Instead just studying cancer itself, more and more researchers are taking into consideration the role of the cellular environment in the development of the disease.
"Some researchers are taking a fresh look at ideas that were dismissed as folklore — a blow to the breast might spur cancer, an infection might fuel cancer cells, a weak immune system might let cancer spread. They also say the new approach may help explain mysteries, like why the breast cancer rate plummeted when women stopped taking menopausal hormones. One answer may be that hormone therapy changes normal cells of the breast and may allow some tiny tumors to escape from the milk ducts where breast cancer starts.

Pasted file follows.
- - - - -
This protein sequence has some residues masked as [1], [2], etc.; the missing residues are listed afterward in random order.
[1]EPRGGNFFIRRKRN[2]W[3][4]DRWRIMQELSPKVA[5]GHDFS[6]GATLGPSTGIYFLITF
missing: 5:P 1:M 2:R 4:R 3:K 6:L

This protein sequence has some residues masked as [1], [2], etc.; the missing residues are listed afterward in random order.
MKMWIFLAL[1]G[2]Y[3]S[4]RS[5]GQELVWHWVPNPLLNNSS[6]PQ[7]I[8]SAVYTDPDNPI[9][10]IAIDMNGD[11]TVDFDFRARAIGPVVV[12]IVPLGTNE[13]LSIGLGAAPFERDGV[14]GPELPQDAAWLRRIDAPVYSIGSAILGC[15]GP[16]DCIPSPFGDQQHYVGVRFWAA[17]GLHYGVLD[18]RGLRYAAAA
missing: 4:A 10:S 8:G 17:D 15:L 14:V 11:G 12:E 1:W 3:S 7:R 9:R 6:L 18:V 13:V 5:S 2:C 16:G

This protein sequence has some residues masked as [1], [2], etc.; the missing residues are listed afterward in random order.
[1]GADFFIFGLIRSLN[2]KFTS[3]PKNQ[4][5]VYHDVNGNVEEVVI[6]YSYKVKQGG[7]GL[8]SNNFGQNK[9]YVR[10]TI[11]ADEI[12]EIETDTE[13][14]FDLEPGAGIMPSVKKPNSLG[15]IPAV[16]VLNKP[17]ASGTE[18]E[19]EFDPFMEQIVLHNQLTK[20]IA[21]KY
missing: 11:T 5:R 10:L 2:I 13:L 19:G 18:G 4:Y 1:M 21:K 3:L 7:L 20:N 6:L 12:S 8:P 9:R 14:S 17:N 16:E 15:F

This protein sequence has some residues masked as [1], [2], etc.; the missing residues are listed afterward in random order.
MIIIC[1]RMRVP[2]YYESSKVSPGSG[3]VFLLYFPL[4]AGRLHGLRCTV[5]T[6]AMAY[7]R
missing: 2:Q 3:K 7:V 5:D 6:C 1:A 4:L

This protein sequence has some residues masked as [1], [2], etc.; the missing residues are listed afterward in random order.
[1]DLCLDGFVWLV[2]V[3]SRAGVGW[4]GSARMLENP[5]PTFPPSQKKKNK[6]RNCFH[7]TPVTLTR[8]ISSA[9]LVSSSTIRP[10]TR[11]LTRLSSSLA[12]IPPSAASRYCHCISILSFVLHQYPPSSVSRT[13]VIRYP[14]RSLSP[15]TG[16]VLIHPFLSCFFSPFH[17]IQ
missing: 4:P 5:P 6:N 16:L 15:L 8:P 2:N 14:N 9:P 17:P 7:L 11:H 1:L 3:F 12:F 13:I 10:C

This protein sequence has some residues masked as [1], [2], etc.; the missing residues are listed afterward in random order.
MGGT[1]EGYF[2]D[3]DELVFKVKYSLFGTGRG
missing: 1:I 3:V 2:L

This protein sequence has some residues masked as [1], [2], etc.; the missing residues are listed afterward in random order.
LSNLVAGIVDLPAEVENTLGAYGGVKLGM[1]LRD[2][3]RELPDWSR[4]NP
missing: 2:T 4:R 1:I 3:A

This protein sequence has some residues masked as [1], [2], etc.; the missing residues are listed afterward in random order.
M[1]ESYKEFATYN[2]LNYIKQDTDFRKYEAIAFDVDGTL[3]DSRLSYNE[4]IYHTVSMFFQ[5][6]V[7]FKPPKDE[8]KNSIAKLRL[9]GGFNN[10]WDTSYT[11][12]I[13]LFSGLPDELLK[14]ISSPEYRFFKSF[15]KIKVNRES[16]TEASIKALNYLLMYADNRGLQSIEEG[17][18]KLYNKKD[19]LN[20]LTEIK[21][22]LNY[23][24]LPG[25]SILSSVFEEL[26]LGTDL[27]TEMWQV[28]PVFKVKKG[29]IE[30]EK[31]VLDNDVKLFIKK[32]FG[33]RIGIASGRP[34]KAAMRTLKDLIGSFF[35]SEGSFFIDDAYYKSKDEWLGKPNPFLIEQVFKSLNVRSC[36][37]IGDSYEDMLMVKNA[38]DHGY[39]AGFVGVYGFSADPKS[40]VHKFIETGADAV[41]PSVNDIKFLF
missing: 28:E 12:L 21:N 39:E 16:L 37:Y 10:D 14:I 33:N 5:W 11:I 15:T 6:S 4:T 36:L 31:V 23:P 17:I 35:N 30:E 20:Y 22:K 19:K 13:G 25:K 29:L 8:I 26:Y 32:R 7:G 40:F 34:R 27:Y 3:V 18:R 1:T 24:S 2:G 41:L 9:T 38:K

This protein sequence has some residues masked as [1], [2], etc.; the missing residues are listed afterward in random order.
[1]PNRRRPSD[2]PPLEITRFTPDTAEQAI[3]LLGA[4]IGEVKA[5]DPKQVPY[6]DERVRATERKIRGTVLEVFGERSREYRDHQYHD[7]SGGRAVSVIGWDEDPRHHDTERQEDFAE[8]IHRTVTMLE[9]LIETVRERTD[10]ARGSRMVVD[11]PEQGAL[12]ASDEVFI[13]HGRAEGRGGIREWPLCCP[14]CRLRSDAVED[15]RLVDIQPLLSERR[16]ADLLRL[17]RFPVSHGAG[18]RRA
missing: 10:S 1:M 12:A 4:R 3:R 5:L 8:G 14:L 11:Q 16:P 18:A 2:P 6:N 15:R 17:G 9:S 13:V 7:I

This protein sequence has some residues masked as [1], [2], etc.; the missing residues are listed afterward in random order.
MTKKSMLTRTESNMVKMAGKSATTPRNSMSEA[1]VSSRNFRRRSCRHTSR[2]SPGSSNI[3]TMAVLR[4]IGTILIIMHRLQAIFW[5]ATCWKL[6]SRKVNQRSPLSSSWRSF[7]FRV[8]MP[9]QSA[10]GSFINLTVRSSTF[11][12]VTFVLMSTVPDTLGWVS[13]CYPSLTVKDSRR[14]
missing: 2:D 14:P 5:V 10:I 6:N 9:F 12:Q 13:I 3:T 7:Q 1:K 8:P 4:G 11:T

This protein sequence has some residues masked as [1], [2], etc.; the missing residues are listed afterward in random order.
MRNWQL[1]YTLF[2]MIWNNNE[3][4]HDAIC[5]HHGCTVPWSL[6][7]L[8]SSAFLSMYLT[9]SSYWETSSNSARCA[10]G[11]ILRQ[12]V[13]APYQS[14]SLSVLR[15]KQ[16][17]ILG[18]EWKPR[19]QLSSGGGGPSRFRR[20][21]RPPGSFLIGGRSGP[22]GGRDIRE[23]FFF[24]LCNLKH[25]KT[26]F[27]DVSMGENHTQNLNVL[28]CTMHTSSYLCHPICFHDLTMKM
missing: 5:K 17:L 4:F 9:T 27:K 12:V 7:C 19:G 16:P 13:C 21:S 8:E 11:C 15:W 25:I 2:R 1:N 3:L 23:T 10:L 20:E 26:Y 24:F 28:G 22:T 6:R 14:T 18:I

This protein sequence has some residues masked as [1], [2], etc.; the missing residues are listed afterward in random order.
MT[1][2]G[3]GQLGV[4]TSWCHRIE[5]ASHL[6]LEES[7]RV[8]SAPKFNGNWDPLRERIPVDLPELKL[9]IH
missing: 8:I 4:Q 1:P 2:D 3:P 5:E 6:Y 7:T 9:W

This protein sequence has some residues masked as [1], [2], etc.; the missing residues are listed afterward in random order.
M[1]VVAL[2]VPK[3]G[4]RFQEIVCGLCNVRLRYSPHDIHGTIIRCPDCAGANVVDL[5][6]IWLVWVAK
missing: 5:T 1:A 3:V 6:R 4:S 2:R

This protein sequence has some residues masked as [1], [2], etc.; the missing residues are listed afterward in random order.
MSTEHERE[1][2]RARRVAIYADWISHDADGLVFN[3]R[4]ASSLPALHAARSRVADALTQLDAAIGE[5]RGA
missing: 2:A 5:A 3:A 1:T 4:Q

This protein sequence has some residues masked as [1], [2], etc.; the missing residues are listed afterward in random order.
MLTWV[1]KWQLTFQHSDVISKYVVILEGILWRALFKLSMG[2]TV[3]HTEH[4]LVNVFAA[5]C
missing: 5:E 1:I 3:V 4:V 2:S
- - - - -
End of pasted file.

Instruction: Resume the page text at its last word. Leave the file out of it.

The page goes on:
The basic idea — still in the experimental stages — is that cancer cells cannot turn into a lethal tumor without the cooperation of other cells nearby. That may be why autopsies repeatedly find that most people who die of causes other than cancer have at least some tiny tumors in their bodies that had gone unnoticed. According to current thinking, the tumors were kept in check, causing no harm.
It also may mean that cancers grow in part because normal cells surrounding them allowed them to escape. It also means that there might be a new way to think about treatment: cancer might be kept under control by preventing healthy cells around it from crumbling."
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